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On the other side of this story, the Count Dooku stories presented give us a lot of insight not only as to how the Jedi warrior fell from the Light to the sway of the Sith but a look at the early days of Qui-Gon Jinn. In “Justice”, we meet Qui-Gon as a Padawan on a mission that goes awry and hints at the darkness inside his master, Dooku. It is a powerful episode that paves the way for “Choices” which pairs Dooku with Mace Windu as they investigate the death of a Jedi master and uncover a plot. The arc concludes with “The Sith Lord” which features the return of Liam Neeson to play Qui-Gon during The Phantom Menace. It is bittersweet to once again hear Neeson voice such a great character who didn’t get nearly the screen presence he deserved. The episode also gives Bryce Dallas Howard voicing Yaddle, the female of Yoda’s species, who does not sound anything like the legendary master. The entire story informs and enhances Christopher Lee’s performance in the prequel films while also deepening our understanding of what draws these characters to their sides of the Force.

With five of the six episodes written by Dave Filoni (“Choices” is written by Charles and Elan Murray), there is a consistency between this anthology and the various animated Star Wars series that he has created. The most noticeable shift between all of the other shows and Tales of the Jedi is the focus on the emotional and philosophical side of Star Wars. Yes, there is action here but these stories are more about what inside of Ahsoka and Dooku allowed them to walk the path of the Force and choose one direction over the other. Good or bad, Jedi or Sith, none of these decisions come lightly and these short stories serve as glimpses into three moments in each of their lives that led them down a particular road. It never feels repetitive or redundant and even features some of the best work these animators have produced to date and the best Star Wars music Kevin Kiner has composed yet.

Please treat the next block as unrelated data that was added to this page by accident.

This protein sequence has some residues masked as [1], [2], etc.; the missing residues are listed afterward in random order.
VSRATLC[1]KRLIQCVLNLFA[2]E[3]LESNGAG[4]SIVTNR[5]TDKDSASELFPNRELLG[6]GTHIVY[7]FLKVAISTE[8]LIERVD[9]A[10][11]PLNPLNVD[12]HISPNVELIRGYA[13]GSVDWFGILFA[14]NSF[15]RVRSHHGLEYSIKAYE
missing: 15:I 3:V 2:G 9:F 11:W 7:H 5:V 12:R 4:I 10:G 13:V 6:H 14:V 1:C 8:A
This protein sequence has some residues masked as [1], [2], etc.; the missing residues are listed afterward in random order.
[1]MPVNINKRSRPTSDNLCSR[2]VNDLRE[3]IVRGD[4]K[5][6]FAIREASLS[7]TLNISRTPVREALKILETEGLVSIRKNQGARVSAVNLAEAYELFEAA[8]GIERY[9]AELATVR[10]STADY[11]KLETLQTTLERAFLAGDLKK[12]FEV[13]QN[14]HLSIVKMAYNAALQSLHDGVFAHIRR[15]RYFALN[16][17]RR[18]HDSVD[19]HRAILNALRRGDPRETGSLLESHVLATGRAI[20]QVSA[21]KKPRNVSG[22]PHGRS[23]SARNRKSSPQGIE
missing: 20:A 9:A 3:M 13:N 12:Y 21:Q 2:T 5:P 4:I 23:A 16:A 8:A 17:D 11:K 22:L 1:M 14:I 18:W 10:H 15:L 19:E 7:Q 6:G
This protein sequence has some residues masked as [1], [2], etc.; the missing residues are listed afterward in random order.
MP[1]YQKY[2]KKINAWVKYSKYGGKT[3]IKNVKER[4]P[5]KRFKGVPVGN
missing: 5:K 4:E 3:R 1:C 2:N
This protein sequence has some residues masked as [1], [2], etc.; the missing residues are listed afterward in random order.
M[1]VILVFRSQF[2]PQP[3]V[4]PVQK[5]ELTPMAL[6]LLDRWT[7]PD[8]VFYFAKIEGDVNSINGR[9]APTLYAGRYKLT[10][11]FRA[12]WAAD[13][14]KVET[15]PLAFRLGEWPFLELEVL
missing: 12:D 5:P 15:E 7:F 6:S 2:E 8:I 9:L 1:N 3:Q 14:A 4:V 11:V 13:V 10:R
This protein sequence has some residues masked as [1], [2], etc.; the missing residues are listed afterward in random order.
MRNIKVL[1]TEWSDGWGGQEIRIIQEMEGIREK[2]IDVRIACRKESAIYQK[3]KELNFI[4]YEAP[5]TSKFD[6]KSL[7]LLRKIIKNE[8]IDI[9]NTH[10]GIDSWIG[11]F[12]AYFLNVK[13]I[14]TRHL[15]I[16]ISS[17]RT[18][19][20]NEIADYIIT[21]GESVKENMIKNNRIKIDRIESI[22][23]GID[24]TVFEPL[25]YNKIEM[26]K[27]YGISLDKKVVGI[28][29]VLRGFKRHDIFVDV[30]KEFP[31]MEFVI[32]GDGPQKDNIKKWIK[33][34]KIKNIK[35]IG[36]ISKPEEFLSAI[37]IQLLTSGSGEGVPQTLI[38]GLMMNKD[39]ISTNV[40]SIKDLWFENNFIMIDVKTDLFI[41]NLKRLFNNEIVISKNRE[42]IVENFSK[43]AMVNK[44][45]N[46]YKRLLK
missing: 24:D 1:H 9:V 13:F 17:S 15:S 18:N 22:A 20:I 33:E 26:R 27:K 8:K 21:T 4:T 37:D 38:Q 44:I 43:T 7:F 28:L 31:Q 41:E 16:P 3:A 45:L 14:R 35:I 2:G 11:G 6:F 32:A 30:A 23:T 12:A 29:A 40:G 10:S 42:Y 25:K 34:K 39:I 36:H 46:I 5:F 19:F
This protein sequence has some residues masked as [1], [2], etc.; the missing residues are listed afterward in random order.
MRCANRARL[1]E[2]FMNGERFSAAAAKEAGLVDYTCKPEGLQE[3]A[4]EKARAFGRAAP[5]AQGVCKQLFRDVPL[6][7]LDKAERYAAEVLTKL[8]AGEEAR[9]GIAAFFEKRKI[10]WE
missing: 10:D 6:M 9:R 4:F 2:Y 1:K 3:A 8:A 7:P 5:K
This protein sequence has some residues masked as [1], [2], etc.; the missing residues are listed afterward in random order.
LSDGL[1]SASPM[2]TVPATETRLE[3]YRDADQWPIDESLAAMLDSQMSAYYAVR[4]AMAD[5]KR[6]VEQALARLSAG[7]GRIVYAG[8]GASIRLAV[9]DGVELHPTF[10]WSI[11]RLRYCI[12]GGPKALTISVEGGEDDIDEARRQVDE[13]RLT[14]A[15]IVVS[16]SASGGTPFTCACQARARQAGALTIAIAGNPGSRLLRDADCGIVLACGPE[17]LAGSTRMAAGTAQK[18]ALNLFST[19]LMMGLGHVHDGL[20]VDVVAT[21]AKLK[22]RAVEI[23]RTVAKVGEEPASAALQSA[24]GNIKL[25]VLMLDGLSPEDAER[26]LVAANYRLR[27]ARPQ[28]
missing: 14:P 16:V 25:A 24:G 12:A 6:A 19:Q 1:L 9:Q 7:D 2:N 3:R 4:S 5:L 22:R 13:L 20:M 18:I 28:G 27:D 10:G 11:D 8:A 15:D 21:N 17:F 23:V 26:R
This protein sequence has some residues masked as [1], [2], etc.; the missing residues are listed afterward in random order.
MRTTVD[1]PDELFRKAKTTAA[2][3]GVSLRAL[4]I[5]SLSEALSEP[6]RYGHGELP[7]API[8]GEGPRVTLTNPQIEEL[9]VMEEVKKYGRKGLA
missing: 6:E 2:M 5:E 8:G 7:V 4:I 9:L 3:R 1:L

Tales of the Jedi is a short watch with the entire series bingeable in two hours. These could easily have been standalone short films but by breaking them into episodes and releasing them with an intentional episode flow, these stories take on an overall theme that I hope carries through to future seasons following other established and less-familiar members of the Jedi and the Sith. There is so much potential that can be explored in Star Wars canon thanks to animation and Tales from the Jedi only scratches the surface. The prequel era of the mythology is but a single fragment worth exploring and this anthology could be a way to bring back characters from the original trilogy and beyond. Fans of Star Wars animation will enjoy this series and all fans of the saga will find intriguing and shocking moments here that add to George Lucas’ original creation.

Tales of the Jedi is now streaming on Disney+.

Source: JoBlo.com

About the Author

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Alex Maidy has been a JoBlo.com editor, columnist, and critic since 2012. A Rotten Tomatoes-approved critic and a member of Chicago Indie Critics, Alex has been JoBlo.com's primary TV critic and ran columns including Top Ten and The UnPopular Opinion. When not riling up fans with his hot takes, Alex is an avid reader and aspiring novelist.